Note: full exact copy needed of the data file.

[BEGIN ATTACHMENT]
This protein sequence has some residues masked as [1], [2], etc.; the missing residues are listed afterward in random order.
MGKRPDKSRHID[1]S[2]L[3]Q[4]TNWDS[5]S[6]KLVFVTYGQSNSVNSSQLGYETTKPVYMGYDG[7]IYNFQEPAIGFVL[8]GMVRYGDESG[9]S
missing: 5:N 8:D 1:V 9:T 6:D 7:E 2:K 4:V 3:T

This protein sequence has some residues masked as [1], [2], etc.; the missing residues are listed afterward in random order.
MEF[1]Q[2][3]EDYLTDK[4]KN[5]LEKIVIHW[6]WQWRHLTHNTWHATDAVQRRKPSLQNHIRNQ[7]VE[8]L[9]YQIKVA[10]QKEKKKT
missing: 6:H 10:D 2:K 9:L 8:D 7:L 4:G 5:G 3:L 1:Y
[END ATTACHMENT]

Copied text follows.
This protein sequence has some residues masked as [1], [2], etc.; the missing residues are listed afterward in random order.
MGKRPDKSRHID[1]S[2]L[3]Q[4]TNWDS[5]S[6]KLVFVTYGQSNSVNSSQLGYETTKPVYMGYDG[7]IYNFQEPAIGFVL[8]GMVRYGDESG[9]S
missing: 5:N 8:D 1:V 9:T 6:D 7:E 2:K 4:V 3:T

This protein sequence has some residues masked as [1], [2], etc.; the missing residues are listed afterward in random order.
MEF[1]Q[2][3]EDYLTDK[4]KN[5]LEKIVIHW[6]WQWRHLTHNTWHATDAVQRRKPSLQNHIRNQ[7]VE[8]L[9]YQIKVA[10]QKEKKKT
missing: 6:H 10:D 2:K 9:L 8:D 7:L 4:G 5:G 3:L 1:Y